U.S. stocks rose Thursday, following stock markets around the world, after the G20 agreed to pledge more than $1 trillion in emergency aid and accounting changes were made in the way banks value the toxic assets now clogging their balance sheets.
Specifically, the lending power of the International Monetary Fund was boosted to around $750 billion while the IMF's reserve currency, known as special drawing rights (SDRs) were expanded by about $250 billion. Both measures were taken in an effort to help support poor countries.
Meanwhile, the Financial Accounting Standards Board voted to relax fair-value accounting rules, giving auditors more flexibility in valuing the toxic and illiquid assets now sitting on bank balance sheets. As a result, banks are less likely to take big write downs, which could potentially allow them to use more capital for lending. Critics argued that altering the rules could make their overall health less visible.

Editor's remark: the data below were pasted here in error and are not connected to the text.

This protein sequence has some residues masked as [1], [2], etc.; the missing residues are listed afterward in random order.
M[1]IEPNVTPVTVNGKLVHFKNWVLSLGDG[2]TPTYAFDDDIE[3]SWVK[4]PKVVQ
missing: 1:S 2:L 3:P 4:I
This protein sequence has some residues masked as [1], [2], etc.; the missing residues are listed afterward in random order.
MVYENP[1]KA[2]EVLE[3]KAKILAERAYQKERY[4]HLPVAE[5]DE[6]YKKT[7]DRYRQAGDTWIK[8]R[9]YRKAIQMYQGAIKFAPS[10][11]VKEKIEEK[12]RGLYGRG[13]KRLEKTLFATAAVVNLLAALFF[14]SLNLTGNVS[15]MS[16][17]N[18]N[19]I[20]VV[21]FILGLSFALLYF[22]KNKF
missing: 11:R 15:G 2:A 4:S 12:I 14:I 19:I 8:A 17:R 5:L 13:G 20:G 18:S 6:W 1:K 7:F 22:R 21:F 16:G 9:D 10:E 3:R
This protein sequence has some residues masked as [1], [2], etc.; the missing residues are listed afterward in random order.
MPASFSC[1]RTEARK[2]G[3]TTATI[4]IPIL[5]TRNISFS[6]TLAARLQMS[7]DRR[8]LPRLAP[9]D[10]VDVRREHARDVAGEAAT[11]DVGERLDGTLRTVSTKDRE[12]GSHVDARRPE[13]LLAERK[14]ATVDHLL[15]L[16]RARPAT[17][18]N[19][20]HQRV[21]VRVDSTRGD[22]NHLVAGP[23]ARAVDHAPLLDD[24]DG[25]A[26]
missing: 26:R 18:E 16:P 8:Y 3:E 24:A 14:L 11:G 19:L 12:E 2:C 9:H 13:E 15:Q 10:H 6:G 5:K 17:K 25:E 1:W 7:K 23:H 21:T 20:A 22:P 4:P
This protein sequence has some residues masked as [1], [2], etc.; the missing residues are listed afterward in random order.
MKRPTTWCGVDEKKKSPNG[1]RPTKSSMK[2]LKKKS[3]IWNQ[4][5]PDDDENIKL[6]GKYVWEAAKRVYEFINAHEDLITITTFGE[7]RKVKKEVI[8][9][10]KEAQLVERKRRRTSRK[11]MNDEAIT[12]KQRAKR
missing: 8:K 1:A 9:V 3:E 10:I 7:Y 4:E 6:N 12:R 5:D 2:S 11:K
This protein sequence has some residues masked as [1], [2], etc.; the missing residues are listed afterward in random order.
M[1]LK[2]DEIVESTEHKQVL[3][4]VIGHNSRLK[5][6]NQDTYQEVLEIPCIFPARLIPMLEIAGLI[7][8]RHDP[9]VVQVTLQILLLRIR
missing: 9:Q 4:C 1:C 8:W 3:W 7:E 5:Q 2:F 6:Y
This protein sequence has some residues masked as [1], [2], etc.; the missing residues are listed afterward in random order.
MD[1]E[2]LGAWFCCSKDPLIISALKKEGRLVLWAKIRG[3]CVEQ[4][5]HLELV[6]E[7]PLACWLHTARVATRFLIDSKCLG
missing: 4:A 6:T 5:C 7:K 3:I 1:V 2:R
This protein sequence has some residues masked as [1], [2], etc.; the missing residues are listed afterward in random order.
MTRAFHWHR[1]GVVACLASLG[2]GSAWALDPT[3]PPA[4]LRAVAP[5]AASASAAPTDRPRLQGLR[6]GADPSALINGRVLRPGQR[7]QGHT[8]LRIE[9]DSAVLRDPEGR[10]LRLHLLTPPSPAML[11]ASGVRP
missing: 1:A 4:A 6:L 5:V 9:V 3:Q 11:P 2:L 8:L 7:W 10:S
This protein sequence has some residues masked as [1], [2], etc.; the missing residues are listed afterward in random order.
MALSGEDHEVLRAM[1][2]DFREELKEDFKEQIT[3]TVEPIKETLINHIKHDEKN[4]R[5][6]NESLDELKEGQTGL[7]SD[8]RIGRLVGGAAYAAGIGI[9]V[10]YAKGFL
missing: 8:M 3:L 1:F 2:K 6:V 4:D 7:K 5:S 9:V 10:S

The dollar was firmly trading in risk-acceptance mode (lower vs. the better-yielders and higher on the yen) as stocks rallied nearly 4% on the day, highlighted by nearly a 3% decline to Australia's dollar. Oil was rallying 8% as stocks gained and the dollar declined while gold fell nearly 3%. Treasuries also were declining as traders moved away from safety and into riskier assets.